Loss of Appetite from ADHD Medications: Information for Health Providers
Certain medications (especially stimulant medications for attention deficit hyperactivity disorder) can reduce appetite.
How Common is It?
About one-third of adult and pediatric patients report reduced appetite with stimulant medications. Typically, those taking stimulants in the morning have a low appetite during the daytime. Then as the medication wears off later in the day, their appetite returns. In many people, this effect is temporary and/or is not very significant. In some cases, this may be a good thing. In other cases, the loss of appetite can be a problem that causes dehydration and weight loss. The good news is that there are things that can be done to deal with this.
Assessment / History for Healthcare Providers
Do relevant history in order to rule out other comorbid issues.
Comorbid / Differential Diagnoses (DDx) for Low Appetite
GI conditions such as
- Intolerances such as dairy, gluten, celiac or others.
- Irritable bowel syndrome (IBS).
Avoidant/restrictive food intake disorder (ARFID)
- Is the person’s low intake not due to fears of gaining weight but rather to problems with the actual physical act of eating or ingesting food?
- What are the symptoms or barriers that prevent the person from eating? E.g. feeling nauseous?
- Sensory issues such as problems with food textures? Sensitivity to smells?
- Is the person a “picky eater”? How picky?
- Do they have trouble with eating due to oromotor issues? Is there a tongue thrust or “reverse or immature swallow” where they push their tongue forward between upper and lower teeth when they swallow?
Eating disorder/ body image issues
- How does the person feel about their weight? Are they afraid of gaining weight?
- Do they feel that they are fat or overweight?
Management: Address Treatable Comorbid or Differential Diagnoses
Is there a dietary intolerance such as dairy, gluten, or celiac?
- Restrict dietary triggers from diet and see if there is an improvement.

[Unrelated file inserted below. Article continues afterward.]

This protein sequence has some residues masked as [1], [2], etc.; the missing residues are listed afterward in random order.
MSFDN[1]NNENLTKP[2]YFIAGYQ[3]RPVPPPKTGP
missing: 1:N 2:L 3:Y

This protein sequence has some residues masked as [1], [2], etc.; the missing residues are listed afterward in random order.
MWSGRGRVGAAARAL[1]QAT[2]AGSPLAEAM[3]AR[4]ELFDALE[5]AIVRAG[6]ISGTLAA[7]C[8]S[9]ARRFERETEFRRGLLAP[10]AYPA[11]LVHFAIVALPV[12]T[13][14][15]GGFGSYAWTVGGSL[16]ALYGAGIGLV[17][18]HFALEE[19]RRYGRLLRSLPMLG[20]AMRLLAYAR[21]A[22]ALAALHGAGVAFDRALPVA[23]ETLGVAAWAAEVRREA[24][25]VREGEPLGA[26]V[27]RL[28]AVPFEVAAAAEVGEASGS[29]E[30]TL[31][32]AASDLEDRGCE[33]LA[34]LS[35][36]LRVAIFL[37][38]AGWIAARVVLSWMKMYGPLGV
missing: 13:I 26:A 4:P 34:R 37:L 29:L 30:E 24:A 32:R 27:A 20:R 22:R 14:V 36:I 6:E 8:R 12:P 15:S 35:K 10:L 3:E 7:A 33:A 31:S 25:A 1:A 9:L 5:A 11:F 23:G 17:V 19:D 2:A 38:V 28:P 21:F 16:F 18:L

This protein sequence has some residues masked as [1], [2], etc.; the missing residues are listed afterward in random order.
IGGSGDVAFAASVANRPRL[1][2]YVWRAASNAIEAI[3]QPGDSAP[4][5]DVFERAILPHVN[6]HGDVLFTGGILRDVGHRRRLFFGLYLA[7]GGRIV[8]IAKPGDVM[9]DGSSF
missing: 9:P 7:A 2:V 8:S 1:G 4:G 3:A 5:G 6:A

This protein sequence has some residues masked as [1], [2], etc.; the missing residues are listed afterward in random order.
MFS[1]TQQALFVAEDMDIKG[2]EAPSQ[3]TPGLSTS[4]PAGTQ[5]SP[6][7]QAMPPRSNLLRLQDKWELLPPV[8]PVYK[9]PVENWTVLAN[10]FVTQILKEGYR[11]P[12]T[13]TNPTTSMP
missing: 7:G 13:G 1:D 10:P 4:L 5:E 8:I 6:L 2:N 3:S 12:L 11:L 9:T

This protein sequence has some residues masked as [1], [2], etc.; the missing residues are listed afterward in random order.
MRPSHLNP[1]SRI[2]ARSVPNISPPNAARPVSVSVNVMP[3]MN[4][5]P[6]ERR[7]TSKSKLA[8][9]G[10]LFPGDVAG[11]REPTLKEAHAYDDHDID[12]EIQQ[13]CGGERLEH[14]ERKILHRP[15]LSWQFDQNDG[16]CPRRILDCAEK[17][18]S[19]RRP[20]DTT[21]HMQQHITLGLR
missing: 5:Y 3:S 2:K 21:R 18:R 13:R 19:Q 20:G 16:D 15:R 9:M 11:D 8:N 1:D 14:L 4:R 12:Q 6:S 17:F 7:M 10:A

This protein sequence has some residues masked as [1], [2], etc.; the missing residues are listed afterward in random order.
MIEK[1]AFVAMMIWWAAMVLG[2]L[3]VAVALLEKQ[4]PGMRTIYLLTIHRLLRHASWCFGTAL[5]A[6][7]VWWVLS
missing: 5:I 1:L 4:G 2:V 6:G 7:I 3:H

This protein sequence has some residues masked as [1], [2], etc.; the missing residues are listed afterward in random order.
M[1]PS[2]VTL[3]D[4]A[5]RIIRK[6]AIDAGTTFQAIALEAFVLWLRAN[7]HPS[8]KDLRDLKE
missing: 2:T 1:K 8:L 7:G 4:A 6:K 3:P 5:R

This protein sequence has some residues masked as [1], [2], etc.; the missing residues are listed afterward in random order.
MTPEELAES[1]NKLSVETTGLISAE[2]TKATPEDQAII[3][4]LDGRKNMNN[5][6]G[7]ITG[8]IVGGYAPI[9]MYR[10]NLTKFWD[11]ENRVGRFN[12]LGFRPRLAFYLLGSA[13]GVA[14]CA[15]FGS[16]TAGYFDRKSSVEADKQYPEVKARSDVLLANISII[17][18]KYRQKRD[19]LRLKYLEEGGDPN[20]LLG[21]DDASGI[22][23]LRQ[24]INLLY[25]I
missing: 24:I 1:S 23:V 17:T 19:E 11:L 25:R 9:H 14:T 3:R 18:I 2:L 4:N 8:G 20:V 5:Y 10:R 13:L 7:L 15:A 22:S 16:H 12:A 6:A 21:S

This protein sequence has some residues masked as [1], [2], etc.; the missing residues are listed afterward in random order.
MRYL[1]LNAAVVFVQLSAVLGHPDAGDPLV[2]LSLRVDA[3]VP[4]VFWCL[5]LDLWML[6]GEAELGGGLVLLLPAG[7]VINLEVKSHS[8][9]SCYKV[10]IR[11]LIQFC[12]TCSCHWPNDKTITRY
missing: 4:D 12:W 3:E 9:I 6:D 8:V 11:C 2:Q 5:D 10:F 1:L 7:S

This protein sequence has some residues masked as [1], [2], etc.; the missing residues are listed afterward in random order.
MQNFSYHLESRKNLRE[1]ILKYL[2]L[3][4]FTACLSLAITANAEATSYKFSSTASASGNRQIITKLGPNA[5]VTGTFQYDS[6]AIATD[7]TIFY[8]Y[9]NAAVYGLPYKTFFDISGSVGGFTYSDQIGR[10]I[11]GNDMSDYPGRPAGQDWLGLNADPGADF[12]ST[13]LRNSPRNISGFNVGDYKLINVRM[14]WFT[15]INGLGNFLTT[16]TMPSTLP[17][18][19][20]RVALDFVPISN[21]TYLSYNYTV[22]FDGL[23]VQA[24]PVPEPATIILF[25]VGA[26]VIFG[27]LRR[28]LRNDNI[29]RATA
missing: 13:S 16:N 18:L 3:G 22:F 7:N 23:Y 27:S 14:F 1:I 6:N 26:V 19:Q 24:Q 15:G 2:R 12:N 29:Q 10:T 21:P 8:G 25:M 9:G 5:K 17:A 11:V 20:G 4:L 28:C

- Refer to specialists such as gastroenterology.
Are there concerns about ARFID or picky eating?
- Options include
- Clinics specializing in ARFID or “picky eating” in some areas, otherwise pediatrician or gastroenterologist.
- Some speech/language pathologists (SLP) or occupational therapists (OT) have specialized expertise.
Are there concerns about oromotor issues?
- If so, consider SLP or OT.
Are there concerns about body image and eating disorders?
- Consider referral to mental health or eating disorders services.
Physical exam can help rule out underlying medical causes of low appetite or significant sequelae of poor intake.
Do a growth chart of height and weight to help monitor growth over time.
Do postural vitals to rule out problems with dehydration or undernutrition, such as:
- Sitting BP and HR
- Standing BP and HR at 1-min, 5-min and 10-min.
Are the problems mild?
- Is the ADHD medication felt to be helpful? It can be extremely difficult to find medications that work, and sometimes parents would prefer to continue the medication while trying other strategies to address the low appetite.
Is it possible to wait things out?
- Many patients report their appetite improves after they have been on their stimulant medication for at least a couple of months (Silver, 2019)
Start with guidance for parents and caregivers -- see next section.
Management: Guidance for Caregivers/Patients
Consider reviewing the following strategies with parents, which are summarized in this handout that can be given to families.
Food Advice: When to Eat?
Have regular meal times, such as 8 AM, 12 PM, 5 PM.
Have 2-3 snack times, such as between meals, such as 10 AM, 2-3 PM, 7-8 PM. In this way, your child can have something every 2-3 hrs. Avoid snacks right after an unfinished meal, as it encourages them to skip their meal and just have snacks.
Food Advice: What to Eat?
Offer foods that are high-calorie and healthy at the same time.
For an adult trying to lose weight, we might offer low-calorie foods (e.g. rice cakes, low-fat milk or yogurt) or high-fibre vegetables (e.g. celery sticks, etc.)